Empty echoes

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There was supposed to be a financial update on where the Muskrat Falls project stood at the end of last month. It didn’t happen.

Now, Nalcor Energy isn’t even willing to say when there might be an update.

Here’s the corporate message as of April 4: “In response to your question on capital costs for the Muskrat Falls project, we are still in the process of negotiating and letting some large contracts for the project. We need to finalize these contracts before we can provide a complete picture on costs. We will provide an update on project costs as soon as this process is completed.

“When we examine project costs, we look at a combination of things: capital, operating and financing. To date, some of these elements are lower than budget, some are similar, and some are higher. Right now, on materials/supplies, this is generally coming in where we expected them to be. For the unit rate contracts, we are seeing some upward cost pressures here. This is no surprise as we are seeing pressures on capital cost being experienced throughout the province and country. On the financing side, we now have certainty here and we have saved more money than we budgeted.“

Here’s the corporate message as of Dec. 12, 2013: “We will aim for a capital cost update during the first quarter of 2014. We just finished financing and we are still letting some large contracts and we need to get a full picture before an updated capital cost estimate can be provided. This time-frame is when we anticipate having the last of the major contracts in place and that would be the right time to provide an update on the full cost picture.

“When we examine project costs, we look at a combination of things: capital, operating and financing. To date, some of these elements are lower than budget, some are similar, and some are higher. Right now, on materials/supplies, this is generally coming in where we expected them to be. For the unit rate contracts, we are seeing some cost pressures here. Some are up and some are down at this point. This is no surprise as we are seeing pressures on capital cost being experienced throughout the province and country. On the financing side, we now have certainty here and we have saved more money than we budgeted.”

Is there an echo in here?

One thing there isn’t, is clarity. The only numbers that Nalcor is making publicly available on the project is a number from Decision Gate Three — and that means there hasn’t been a cost update since Oct. 30, 2012, — 18 months ago. At that point, the entire cost of the project was $7.4 billion, with this province’s share coming in at $6.2 billion.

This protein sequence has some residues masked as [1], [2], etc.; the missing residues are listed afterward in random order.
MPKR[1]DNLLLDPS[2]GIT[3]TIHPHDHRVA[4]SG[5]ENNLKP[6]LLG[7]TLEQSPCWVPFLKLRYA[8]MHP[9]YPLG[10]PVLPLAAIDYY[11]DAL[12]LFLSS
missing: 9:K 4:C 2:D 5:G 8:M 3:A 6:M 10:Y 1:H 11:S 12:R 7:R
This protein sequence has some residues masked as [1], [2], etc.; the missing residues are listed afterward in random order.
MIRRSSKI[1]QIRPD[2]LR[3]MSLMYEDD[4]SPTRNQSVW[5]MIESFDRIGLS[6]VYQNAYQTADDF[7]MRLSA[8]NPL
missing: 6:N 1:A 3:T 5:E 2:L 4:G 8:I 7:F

As an aside, it’s worth pointing out that publicly traded companies have to supply shareholders with management discussion and analysis documents every three months, and these MD&A documents include any known material change to major projects. The securities industry describes it like this: “For example, MD&A requires a discussion of known trends or uncertainties that are reasonably likely to affect your company’s business.”

Why? To show shareholders what they’re buying.

“Your objective when preparing the MD&A should be to improve your company’s overall financial disclosure by giving a balanced discussion of your company’s results of operations and financial condition including, without limitation, such considerations as liquidity and capital resources — openly reporting bad news as well as good news.”

In Nalcor’s case, it’s hard to argue that no news is good news.

Organizations: MDA

Geographic location: Decision Gate

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Recent comments

  • Corporate Psycho
    April 08, 2014 - 14:42

    We are being fleeced by a few special interests.

  • Tony Rockel
    April 08, 2014 - 10:29

    Where is you "transparency" Mr Marshall? Why are you allowing NALCOR, essentially a rogue organization, to continue riding roughshod over the taxpayers and ratepayers of this province? I thought you said NALCOR belonged to the people. Evidently NALCOR belongs to a very select few "people"-- a few of the mega-rich who don't give a damn about the rest of us.

  • Maggy Carter
    April 08, 2014 - 01:06

    Yes, I agree with the underlying sentiment of the editorial - that NALCOR has once again failed to deliver on its promised disclosures. Where I disagree perhaps is with the consequences of that failure. As I see it, the horse is gone and timely public disclosure at this stage amounts to a belated, futile attempt to close the barn door. One could not overestimate the value of an honest, forthright approach by government in consulting the public on this massive investment in the first place. The objective should have been informed consent, a perquisite of which was that the 'informed' part be timely, accurate and comprehensive. Unfortunately it was none of the above. Now that the die is cast, frankly I attach less urgency to public disclosure. We are now beyond the point that a thorough public airing of the facts could be expected to alter the elements of the deal or the fact that it was sanctioned at all. That doesn't diminish - rather it heightens - the importance of providing timely updates to the decision makers within government. That includes the newly struck oversight committee of bureaucrats and of course Cabinet itself. We can only trust that some group other than NALCOR is riding herd on the costs of this project. We hope of course that our misgivings are misplaced and that the project proves a great success. History, if nothing else, will hold those responsible to account in the event that Muskrat becomes a sad sequel to the infamous Upper Churchill saga.